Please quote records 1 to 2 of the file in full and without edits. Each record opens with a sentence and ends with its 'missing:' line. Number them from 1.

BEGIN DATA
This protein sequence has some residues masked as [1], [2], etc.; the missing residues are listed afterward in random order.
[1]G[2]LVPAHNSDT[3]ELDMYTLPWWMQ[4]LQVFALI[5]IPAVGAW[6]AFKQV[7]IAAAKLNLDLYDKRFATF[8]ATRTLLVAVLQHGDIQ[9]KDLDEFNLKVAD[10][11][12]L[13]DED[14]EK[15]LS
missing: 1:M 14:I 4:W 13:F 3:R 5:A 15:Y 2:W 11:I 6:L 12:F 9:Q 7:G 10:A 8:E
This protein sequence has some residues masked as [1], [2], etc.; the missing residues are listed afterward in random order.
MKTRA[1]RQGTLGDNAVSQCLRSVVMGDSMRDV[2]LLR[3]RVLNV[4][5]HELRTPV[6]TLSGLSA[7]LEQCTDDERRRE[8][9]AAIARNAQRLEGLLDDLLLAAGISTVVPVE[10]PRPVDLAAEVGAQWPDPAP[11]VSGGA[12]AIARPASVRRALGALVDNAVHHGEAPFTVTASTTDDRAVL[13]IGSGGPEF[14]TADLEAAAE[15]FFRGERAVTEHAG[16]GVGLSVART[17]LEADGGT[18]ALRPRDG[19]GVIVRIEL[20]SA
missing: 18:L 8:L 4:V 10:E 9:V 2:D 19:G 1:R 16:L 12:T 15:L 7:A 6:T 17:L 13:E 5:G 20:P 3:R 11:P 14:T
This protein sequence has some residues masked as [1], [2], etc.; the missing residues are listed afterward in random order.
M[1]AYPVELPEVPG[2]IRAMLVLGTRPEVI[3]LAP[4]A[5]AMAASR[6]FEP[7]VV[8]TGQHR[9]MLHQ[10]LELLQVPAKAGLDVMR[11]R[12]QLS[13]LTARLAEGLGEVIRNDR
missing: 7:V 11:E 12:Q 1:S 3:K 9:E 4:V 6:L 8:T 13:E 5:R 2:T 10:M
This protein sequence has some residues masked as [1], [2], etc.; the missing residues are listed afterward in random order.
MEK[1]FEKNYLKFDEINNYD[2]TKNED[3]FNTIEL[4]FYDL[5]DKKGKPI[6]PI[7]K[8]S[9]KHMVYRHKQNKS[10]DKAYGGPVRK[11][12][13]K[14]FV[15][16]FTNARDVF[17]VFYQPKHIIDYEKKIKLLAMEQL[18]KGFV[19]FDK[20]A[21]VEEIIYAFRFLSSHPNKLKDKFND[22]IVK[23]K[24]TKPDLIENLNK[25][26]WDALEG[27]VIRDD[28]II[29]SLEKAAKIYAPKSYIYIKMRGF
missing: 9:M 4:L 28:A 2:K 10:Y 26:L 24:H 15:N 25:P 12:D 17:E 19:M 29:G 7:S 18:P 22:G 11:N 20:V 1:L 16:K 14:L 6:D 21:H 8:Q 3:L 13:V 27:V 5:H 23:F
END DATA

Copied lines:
This protein sequence has some residues masked as [1], [2], etc.; the missing residues are listed afterward in random order.
[1]G[2]LVPAHNSDT[3]ELDMYTLPWWMQ[4]LQVFALI[5]IPAVGAW[6]AFKQV[7]IAAAKLNLDLYDKRFATF[8]ATRTLLVAVLQHGDIQ[9]KDLDEFNLKVAD[10][11][12]L[13]DED[14]EK[15]LS
missing: 1:M 14:I 4:W 13:F 3:R 5:A 15:Y 2:W 11:I 6:L 12:F 9:Q 7:G 10:A 8:E
This protein sequence has some residues masked as [1], [2], etc.; the missing residues are listed afterward in random order.
MKTRA[1]RQGTLGDNAVSQCLRSVVMGDSMRDV[2]LLR[3]RVLNV[4][5]HELRTPV[6]TLSGLSA[7]LEQCTDDERRRE[8][9]AAIARNAQRLEGLLDDLLLAAGISTVVPVE[10]PRPVDLAAEVGAQWPDPAP[11]VSGGA[12]AIARPASVRRALGALVDNAVHHGEAPFTVTASTTDDRAVL[13]IGSGGPEF[14]TADLEAAAE[15]FFRGERAVTEHAG[16]GVGLSVART[17]LEADGGT[18]ALRPRDG[19]GVIVRIEL[20]SA
missing: 18:L 8:L 4:V 10:E 9:V 2:D 19:G 1:R 16:L 12:T 15:L 7:A 6:T 17:L 13:E 5:G 20:P 3:R 11:P 14:T